Q & A

January 26, 2012
The aging process is a catalyst for many physical changes, including some that cause health problems. For this edition of Q&A, Dr. Lily Chaisompong, a specialist in geriatric medicine at Bumrungrad, answers readers’ questions on age-related health issues.

Q: I’ve heard several people say that if your vision is nearsighted when you’re young, it eventually shifts back toward normal, or even to farsightedness, when you’re older. Is this true?
A: This is a fairly common miscon-ception. Myopia (nearsightedness) and hyperopia (farsightedness) result from improper shaping of the eyes which affects the way light focuses on the retina. Another eye disorder, presbyopia (farsightedness resulting from aging), causes the eyes to lose their ability to reshape the lens accurately, making it difficult to focus clearly on close objects.     
If you have myopia, presbyopia provides no help in reducing near-sightedness. In fact, correcting the two conditions requires concave lenses for nearsightedness and convex lenses for farsightedness. That’s why many seniors wear bifocal glasses  incorporating two lenses, so the eyes can focus on objects both near and far.

Q: My mother has trouble sleeping at night and usually takes a nap during the day. Could napping cause her poor nighttime sleep? Or is napping good for catching up on lost sleep? 
A: Research suggests that napping during the day can alleviate fatigue and boost energy while helping support proper brain function. A daytime nap can also improve the quality of nighttime sleep.      
It’s best to nap for no more than two hours, and avoid napping after 3 p.m. to prevent affecting nighttime sleep. Napping aside, sleeping well at night remains very important to good health. As day turns to night, the darker atmosphere prompts the pituitary gland to produce hormones that control a number of body functions.      
Ask your mother how she feels after a night’s sleep. Instead of feeling refreshed, if she feels tired when waking up, and the feeling continues throughout the day, she should be evaluated by a doctor.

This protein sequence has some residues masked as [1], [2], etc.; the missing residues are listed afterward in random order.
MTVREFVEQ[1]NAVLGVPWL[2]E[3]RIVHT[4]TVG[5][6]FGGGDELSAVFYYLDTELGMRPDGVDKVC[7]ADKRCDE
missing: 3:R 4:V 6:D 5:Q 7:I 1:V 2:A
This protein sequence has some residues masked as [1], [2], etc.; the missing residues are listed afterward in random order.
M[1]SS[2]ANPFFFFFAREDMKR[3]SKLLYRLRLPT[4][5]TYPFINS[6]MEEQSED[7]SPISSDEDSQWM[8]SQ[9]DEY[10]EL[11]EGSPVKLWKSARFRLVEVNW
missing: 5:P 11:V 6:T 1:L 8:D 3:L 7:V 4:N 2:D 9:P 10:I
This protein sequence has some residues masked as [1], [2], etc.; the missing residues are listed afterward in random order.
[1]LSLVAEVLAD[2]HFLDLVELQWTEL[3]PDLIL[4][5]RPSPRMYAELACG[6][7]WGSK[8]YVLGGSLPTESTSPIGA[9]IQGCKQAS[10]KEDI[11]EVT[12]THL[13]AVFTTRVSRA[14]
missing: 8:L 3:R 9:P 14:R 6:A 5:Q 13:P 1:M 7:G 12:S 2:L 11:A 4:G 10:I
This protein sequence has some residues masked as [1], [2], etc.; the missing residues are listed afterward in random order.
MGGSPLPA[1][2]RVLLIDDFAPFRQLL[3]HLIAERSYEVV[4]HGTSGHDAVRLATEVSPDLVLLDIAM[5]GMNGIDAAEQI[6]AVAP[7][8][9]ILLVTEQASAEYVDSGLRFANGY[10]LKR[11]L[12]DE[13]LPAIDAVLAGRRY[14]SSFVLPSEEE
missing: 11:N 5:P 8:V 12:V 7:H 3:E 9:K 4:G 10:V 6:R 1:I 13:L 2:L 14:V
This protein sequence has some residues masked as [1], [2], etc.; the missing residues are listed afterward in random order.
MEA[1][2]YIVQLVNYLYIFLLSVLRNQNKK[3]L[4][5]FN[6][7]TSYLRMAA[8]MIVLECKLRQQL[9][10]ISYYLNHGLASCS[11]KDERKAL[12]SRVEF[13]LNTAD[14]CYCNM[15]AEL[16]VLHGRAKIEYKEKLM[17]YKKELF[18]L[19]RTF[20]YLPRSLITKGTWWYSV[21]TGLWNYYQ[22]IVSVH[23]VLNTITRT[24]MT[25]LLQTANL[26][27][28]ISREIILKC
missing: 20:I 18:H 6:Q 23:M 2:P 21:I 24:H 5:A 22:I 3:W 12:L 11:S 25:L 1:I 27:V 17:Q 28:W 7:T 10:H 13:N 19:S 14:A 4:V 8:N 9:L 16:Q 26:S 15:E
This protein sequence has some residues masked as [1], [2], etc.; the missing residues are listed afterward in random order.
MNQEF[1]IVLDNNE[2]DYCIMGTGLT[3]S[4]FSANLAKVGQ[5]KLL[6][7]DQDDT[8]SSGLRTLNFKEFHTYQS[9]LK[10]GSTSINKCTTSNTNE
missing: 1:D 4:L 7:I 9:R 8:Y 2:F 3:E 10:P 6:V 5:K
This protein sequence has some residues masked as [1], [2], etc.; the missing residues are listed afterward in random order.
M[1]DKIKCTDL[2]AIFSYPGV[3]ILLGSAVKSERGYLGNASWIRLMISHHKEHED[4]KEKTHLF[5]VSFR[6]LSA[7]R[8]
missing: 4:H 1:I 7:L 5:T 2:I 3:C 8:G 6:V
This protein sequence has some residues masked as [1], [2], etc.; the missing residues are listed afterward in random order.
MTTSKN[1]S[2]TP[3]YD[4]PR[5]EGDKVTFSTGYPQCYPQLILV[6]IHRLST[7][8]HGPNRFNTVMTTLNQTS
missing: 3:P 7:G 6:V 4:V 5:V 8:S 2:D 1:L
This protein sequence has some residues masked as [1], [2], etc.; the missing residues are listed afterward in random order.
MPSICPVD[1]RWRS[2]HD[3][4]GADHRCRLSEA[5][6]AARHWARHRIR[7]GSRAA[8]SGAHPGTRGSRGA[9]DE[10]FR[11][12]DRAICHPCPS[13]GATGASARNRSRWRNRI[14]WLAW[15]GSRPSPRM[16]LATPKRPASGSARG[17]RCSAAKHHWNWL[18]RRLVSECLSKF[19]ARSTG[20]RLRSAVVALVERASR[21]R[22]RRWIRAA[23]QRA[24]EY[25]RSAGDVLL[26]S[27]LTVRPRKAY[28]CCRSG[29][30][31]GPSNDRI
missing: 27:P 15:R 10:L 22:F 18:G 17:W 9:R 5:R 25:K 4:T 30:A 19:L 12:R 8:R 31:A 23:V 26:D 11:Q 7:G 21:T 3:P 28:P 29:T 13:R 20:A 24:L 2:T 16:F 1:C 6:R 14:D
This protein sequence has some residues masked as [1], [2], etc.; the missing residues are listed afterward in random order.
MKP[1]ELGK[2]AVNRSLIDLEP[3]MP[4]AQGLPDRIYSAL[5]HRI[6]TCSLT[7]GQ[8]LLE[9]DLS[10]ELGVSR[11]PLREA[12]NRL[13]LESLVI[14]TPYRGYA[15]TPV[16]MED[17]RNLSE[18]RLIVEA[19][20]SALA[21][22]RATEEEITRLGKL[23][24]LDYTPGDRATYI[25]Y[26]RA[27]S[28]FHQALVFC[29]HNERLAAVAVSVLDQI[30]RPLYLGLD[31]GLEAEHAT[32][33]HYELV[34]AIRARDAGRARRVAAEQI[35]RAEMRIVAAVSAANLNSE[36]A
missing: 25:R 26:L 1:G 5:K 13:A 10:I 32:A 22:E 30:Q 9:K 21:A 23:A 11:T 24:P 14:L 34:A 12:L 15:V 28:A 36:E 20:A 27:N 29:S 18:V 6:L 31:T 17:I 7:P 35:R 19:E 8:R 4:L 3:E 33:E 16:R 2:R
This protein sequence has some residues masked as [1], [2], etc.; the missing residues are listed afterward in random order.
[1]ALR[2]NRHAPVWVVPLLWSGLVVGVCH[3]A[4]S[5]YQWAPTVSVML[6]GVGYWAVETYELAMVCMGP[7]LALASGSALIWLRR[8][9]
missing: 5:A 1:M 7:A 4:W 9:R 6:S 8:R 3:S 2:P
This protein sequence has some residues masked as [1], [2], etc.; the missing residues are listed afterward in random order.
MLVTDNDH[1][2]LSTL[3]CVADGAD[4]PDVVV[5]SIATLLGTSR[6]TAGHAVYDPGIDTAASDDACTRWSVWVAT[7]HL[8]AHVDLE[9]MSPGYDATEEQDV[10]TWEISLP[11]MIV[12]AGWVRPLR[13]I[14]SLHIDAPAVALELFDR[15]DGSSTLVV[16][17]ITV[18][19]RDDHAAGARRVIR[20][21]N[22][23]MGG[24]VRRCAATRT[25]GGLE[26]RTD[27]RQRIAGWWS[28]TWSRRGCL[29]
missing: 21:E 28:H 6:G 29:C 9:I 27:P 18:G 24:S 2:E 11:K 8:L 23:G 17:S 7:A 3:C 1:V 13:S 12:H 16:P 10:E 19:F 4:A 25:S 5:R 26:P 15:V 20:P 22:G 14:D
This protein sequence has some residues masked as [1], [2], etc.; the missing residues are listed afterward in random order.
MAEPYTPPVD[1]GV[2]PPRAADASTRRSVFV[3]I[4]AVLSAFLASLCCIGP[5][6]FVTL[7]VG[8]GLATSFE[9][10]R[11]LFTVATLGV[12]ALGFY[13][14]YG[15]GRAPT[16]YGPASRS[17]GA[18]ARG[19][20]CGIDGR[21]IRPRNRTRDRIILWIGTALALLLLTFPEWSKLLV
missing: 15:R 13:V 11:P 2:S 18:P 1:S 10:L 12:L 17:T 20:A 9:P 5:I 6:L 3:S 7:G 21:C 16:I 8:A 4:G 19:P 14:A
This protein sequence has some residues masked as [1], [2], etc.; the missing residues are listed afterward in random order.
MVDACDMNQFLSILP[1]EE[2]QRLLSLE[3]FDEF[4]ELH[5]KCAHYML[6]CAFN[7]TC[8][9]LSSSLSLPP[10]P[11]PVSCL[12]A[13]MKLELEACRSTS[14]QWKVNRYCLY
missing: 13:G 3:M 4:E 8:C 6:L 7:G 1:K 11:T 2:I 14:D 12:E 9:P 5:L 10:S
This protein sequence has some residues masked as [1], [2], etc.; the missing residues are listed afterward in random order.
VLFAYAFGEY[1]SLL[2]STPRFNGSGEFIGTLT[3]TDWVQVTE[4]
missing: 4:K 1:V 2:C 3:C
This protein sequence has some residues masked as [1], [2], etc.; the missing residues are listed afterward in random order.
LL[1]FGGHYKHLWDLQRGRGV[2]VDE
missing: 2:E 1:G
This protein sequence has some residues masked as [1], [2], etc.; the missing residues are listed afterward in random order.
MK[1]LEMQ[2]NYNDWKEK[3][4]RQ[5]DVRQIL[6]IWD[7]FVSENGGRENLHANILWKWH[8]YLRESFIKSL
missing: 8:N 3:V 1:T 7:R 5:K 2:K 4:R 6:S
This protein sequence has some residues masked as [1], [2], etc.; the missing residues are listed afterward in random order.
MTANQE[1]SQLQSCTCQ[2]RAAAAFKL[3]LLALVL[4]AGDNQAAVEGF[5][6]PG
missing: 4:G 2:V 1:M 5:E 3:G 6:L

Q: My father will soon turn 60, and recently he’s been complaining about having to urinate frequently and feeling listless. Is this normal for a man his age? 
A: It’s normal to urinate about four to eight times a day. If your frequency is higher, or if you wake up in the middle of the night to urinate, it may simply be that you drank too much before bedtime. In other cases, the symptoms may indicate a medical problem such as early-stage diabetes, an overactive or inflamed bladder, a prostate condition, or in rare cases, bladder cancer. For a more complete picture of your father’s situation, ask him the following questions:      
•    Is he taking any medications that increase urination frequency? Certain medications, including some anti-hypertensive drugs, contain diuretic substances which can increase urine discharge;
•    Does his urine contain blood, or is it dark or cloudy?  
•    Does he have other symptoms such as fatigue, pain while  urinating, fever, chills, or pain originating from his back or abdomen?
•    Has he experienced other urinary hesitancy such as dribbling, weaker flow, leakage, or the need for more time and effort to empty his bladder?
•    Has his thirst or appetite increased noticeably? 
•    If your father answers “yes” to any of these questions, he should consult a doctor.
•    If he’s diagnosed with a medical condition, the doctor will recommend the best course of treatment for your father’s individual situation.

Have a question? You can submit your question for possible inclusion in future issues of Better Health, by e-mail [email protected]

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